“We need to see flags that include, support and celebrate
BY VALENTINO VECCHIETTI
It plays like a video in slow motion in my mind: the hot, early afternoon sun. The bright splash of our yellow flag with its purple ring, slowly sweeping across the vivid blue sky. The imposing white stone buildings lining the street.
We were in the centre of London and on either side of us was a cacophony of colours and people pressed together. They were cheering and waving behind barriers, as our small group of intersex people and allies walked the Pride route in 2018. I remember feeling apprehensive. I wasn’t sure what would happen or how we would be received. I have experienced a lifetime of shame and stigma. But overwhelmingly, the good will of the crowd that day meant that, even if they didn’t know what intersex was, when they saw us waving our flags, signs and placards, they cheered and waved back. Somehow all the details didn’t matter because it felt like suddenly we were all together. We were marching for equality, for visibility, for a place in this world. Facing my fear, I grasped in that moment a vision that one day all intersex people would be able to live freely and openly, and celebrate our existence. I was engulfed with emotions, but also a resounding sense of hope.
In that same year, the Pride Progress flag was born. Previously, civil rights activist Amber Hikes had redesigned the
rainbow flag to include black and brown stripes to represent people of colour. Daniel Quasar later built on that, including the colours of the trans flag. When I saw the new flag, it instantly made sense to me that it should exist. It felt like a joyful visual and cultural statement of inclusion and I wished our intersex flag could be included too. I also wished that the crowds at Pride knew more about intersex. So for 2021, I have redesigned the Pride Progress flag to make it intersex inclusive. When I posted our new flag on our Intersex Equality Rights UK Instagram, for our intersex inclusion campaign, we had such an amazing response. Intersex people and allies across the world told us that it’s bringing them so much joy.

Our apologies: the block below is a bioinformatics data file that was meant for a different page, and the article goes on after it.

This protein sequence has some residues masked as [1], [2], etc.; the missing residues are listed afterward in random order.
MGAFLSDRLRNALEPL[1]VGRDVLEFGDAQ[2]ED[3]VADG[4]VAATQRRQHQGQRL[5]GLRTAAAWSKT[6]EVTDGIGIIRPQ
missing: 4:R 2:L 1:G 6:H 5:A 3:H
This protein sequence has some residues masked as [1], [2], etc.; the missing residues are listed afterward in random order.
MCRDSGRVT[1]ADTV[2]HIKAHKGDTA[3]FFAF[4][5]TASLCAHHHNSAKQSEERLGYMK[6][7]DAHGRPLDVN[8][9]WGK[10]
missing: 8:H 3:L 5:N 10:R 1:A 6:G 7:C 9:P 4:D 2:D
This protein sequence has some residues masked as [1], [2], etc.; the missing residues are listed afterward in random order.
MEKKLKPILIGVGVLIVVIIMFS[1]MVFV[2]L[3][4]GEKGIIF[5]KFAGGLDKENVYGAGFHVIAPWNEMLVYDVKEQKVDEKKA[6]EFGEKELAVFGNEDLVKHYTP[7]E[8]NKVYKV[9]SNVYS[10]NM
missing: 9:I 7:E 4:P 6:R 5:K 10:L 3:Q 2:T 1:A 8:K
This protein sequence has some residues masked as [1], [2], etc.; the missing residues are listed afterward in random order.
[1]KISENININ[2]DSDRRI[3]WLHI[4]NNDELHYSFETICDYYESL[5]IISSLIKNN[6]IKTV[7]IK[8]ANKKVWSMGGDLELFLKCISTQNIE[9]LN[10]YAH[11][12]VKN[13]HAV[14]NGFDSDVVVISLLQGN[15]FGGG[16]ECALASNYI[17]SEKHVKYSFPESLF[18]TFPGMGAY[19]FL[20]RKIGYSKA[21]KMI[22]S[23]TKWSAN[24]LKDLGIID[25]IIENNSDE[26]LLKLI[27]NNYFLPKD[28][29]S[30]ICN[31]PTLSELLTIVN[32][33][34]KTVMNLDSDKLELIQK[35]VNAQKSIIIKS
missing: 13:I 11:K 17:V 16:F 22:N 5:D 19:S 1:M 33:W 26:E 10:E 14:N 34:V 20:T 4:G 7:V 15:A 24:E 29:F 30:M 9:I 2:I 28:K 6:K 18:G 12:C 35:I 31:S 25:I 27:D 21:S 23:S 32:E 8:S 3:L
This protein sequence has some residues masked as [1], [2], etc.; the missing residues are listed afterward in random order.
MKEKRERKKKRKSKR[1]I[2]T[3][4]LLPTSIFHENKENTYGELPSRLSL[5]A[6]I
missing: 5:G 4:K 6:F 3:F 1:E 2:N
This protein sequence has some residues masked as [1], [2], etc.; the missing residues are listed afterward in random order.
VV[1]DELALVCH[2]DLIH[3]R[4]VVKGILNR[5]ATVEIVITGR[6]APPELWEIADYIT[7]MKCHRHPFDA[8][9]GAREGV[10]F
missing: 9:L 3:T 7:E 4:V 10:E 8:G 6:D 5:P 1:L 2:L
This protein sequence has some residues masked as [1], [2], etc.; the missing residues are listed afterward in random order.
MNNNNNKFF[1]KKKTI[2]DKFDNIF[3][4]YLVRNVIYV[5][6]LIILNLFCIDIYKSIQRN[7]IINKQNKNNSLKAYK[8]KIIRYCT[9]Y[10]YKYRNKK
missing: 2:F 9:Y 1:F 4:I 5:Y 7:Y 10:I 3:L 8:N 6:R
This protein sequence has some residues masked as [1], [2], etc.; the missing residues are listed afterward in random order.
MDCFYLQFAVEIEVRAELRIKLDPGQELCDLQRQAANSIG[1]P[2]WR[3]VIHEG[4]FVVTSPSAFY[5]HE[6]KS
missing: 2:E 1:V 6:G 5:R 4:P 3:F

The word intersex and how we use it is more complicated than it seems. We all need different language for different contexts. And we need to respect the terms with which people choose to refer to themselves, while also needing terms that can work legislatively.
In the UK, the government has used the umbrella term “variations in sex characteristics” (VSC), and this will likely be used when we gain legislative inclusion. The umbrella term “intersex” is often used in cultural and empowering contexts. The different language used to describe us in medical settings is seen by some as pathologising. Whatever term we choose to use to describe ourselves, whether intersex, VSC, variation of sex development, a named variation or the medical term “disorder of sex development” (DSD), it’s about respecting and acknowledging each other’s choices.
However, culturally we have a flag which was designed in 2013 by Morgan Carpenter of Intersex Human Rights
Australia (IHRA). This cultural symbol of hope, unity and resistance is not called the VSC flag or the DSD flag. It is called the intersex flag and many of us feel inspired, empowered and joyful when we see it.
We need to see flags that include, support and celebrate our community. This is why I designed our new intersex-
inclusive Pride Progress flag. It creates significant cultural inclusion and I hope that organisations will show support and allyship by using it. We are freely sharing our graphic for anyone to use in their social media posts. People can also message us on our Instagram account if they would like a high resolution image to make into a flag.
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